Jie Ren, Peter J. Liu, Emily Fertig, Jasper Snoek, Ryan Poplin, Mark A. DePristo, Joshua V. Dillon, Balaji Lakshminarayanan. Likelihood Ratios for Out-of-Distribution Detection. ICML Workshop, 2019.

Ren et al. propose a simple likelihood ratio test for out-of-distribution detection. The idea is based on the input samples consisting of background information and semantic, category-specific information. Thus, the likelihood $p(x)$ can be split up into $p(x_B)p(x_S)$ of background features $x_B$ and semantic features $x_S$. Then, given a in-distribution model $p_\theta(x)$ and a background model $p_{\theta_0}$, the likelihood test considers

$LLR(x) = \frac{p_\theta(x)}{p_{\theta_0}(x)}$.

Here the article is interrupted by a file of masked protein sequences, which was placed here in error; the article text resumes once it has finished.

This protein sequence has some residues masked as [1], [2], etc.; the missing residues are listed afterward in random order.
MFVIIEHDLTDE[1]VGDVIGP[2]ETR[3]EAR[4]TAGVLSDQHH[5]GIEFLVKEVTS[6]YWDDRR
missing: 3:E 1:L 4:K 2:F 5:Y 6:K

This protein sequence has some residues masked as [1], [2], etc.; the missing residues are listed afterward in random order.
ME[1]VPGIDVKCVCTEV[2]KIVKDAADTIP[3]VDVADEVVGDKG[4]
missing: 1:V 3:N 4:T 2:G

Assuming that both models capture the background information equally well ($p_\theta(x_B) \approx p_{\theta_0}(x_B)$) and substituting the factorization, leads to a simple test:

$LLR(x) \approx \log p_\theta(x_S) - \log p_{\theta_0}(x_S)$.

In practice, the models are obtained using PixelCNN++; for the background model, random noise is applied (see the paper for details). Unfortunately, it is not entirely clear how the semantic features $x_S$ are determined to compute the likelihood ratio.

What is your opinion on the summarized work? Or do you know related work that is of interest? Let me know your thoughts in the comments below: